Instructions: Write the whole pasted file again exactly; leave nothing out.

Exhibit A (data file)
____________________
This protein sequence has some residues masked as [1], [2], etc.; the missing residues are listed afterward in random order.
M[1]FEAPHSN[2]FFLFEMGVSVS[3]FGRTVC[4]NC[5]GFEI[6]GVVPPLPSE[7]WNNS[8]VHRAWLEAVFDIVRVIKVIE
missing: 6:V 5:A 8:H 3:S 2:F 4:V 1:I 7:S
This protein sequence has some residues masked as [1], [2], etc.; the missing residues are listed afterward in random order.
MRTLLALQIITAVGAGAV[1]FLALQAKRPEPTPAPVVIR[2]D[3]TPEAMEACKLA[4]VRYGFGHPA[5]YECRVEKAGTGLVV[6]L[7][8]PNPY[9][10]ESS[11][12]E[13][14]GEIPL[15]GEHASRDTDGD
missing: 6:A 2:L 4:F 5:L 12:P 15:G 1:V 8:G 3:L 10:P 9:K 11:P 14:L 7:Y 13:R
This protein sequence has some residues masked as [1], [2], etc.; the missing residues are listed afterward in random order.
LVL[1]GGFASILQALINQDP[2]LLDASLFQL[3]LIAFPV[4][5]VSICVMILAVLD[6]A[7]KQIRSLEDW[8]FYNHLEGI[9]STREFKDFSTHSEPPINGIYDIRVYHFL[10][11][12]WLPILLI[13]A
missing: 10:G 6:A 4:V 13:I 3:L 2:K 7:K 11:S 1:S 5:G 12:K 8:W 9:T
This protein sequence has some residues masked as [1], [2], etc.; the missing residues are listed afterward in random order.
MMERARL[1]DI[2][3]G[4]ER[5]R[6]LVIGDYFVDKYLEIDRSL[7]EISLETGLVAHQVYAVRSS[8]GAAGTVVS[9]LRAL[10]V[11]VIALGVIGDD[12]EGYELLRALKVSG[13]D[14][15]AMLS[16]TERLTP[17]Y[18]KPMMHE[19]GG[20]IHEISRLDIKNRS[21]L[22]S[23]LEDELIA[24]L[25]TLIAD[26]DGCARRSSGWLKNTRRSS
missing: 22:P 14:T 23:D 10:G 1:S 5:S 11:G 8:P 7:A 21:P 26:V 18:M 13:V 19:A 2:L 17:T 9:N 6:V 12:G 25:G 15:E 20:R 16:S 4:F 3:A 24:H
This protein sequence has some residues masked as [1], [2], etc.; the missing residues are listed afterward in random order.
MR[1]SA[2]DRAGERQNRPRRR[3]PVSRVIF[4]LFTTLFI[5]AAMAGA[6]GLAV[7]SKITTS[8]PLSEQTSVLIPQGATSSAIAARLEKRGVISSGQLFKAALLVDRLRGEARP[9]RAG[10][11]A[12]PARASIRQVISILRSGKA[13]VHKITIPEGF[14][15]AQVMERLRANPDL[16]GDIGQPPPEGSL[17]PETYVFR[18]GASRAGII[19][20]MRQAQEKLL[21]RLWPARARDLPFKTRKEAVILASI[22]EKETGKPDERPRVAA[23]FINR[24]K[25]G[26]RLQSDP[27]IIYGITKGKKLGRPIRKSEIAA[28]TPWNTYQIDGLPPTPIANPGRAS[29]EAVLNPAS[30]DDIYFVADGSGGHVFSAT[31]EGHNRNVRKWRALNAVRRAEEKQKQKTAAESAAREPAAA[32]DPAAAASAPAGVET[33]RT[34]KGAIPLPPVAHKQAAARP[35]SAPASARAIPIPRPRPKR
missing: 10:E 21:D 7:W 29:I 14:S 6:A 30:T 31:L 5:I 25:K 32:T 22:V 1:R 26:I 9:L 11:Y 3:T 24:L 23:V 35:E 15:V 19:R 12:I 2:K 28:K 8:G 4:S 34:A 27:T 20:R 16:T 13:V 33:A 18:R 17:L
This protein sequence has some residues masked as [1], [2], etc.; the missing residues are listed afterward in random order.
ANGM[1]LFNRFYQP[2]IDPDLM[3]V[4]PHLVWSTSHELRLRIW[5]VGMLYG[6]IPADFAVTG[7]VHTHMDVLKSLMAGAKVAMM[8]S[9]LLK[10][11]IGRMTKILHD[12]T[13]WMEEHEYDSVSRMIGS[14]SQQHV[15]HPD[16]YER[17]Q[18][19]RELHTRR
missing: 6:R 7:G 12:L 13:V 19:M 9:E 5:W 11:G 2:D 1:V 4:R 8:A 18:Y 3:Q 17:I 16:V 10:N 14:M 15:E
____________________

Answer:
This protein sequence has some residues masked as [1], [2], etc.; the missing residues are listed afterward in random order.
M[1]FEAPHSN[2]FFLFEMGVSVS[3]FGRTVC[4]NC[5]GFEI[6]GVVPPLPSE[7]WNNS[8]VHRAWLEAVFDIVRVIKVIE
missing: 6:V 5:A 8:H 3:S 2:F 4:V 1:I 7:S
This protein sequence has some residues masked as [1], [2], etc.; the missing residues are listed afterward in random order.
MRTLLALQIITAVGAGAV[1]FLALQAKRPEPTPAPVVIR[2]D[3]TPEAMEACKLA[4]VRYGFGHPA[5]YECRVEKAGTGLVV[6]L[7][8]PNPY[9][10]ESS[11][12]E[13][14]GEIPL[15]GEHASRDTDGD
missing: 6:A 2:L 4:F 5:L 12:P 15:G 1:V 8:G 3:L 10:P 9:K 11:P 14:L 7:Y 13:R
This protein sequence has some residues masked as [1], [2], etc.; the missing residues are listed afterward in random order.
LVL[1]GGFASILQALINQDP[2]LLDASLFQL[3]LIAFPV[4][5]VSICVMILAVLD[6]A[7]KQIRSLEDW[8]FYNHLEGI[9]STREFKDFSTHSEPPINGIYDIRVYHFL[10][11][12]WLPILLI[13]A
missing: 10:G 6:A 4:V 13:I 3:L 2:K 7:K 11:S 1:S 5:G 12:K 8:W 9:T
This protein sequence has some residues masked as [1], [2], etc.; the missing residues are listed afterward in random order.
MMERARL[1]DI[2][3]G[4]ER[5]R[6]LVIGDYFVDKYLEIDRSL[7]EISLETGLVAHQVYAVRSS[8]GAAGTVVS[9]LRAL[10]V[11]VIALGVIGDD[12]EGYELLRALKVSG[13]D[14][15]AMLS[16]TERLTP[17]Y[18]KPMMHE[19]GG[20]IHEISRLDIKNRS[21]L[22]S[23]LEDELIA[24]L[25]TLIAD[26]DGCARRSSGWLKNTRRSS
missing: 22:P 14:T 23:D 10:G 1:S 5:S 11:G 8:P 7:A 21:P 26:V 18:M 13:V 19:A 2:L 17:T 9:N 6:V 12:G 25:G 15:E 20:R 16:S 4:F 3:A 24:H
This protein sequence has some residues masked as [1], [2], etc.; the missing residues are listed afterward in random order.
MR[1]SA[2]DRAGERQNRPRRR[3]PVSRVIF[4]LFTTLFI[5]AAMAGA[6]GLAV[7]SKITTS[8]PLSEQTSVLIPQGATSSAIAARLEKRGVISSGQLFKAALLVDRLRGEARP[9]RAG[10][11]A[12]PARASIRQVISILRSGKA[13]VHKITIPEGF[14][15]AQVMERLRANPDL[16]GDIGQPPPEGSL[17]PETYVFR[18]GASRAGII[19][20]MRQAQEKLL[21]RLWPARARDLPFKTRKEAVILASI[22]EKETGKPDERPRVAA[23]FINR[24]K[25]G[26]RLQSDP[27]IIYGITKGKKLGRPIRKSEIAA[28]TPWNTYQIDGLPPTPIANPGRAS[29]EAVLNPAS[30]DDIYFVADGSGGHVFSAT[31]EGHNRNVRKWRALNAVRRAEEKQKQKTAAESAAREPAAA[32]DPAAAASAPAGVET[33]RT[34]KGAIPLPPVAHKQAAARP[35]SAPASARAIPIPRPRPKR
missing: 10:E 21:D 7:W 29:I 14:S 6:A 30:T 31:L 5:I 25:K 32:T 22:V 1:R 26:I 9:L 11:Y 3:T 24:L 23:V 35:E 15:V 19:R 12:I 2:K 28:K 8:G 4:S 34:A 27:T 20:R 16:T 13:V 33:A 18:R 17:L
This protein sequence has some residues masked as [1], [2], etc.; the missing residues are listed afterward in random order.
ANGM[1]LFNRFYQP[2]IDPDLM[3]V[4]PHLVWSTSHELRLRIW[5]VGMLYG[6]IPADFAVTG[7]VHTHMDVLKSLMAGAKVAMM[8]S[9]LLK[10][11]IGRMTKILHD[12]T[13]WMEEHEYDSVSRMIGS[14]SQQHV[15]HPD[16]YER[17]Q[18][19]RELHTRR
missing: 6:R 7:G 12:L 13:V 19:M 9:E 5:W 11:G 2:D 1:V 4:R 8:A 18:Y 3:Q 17:I 16:V 10:N 14:M 15:E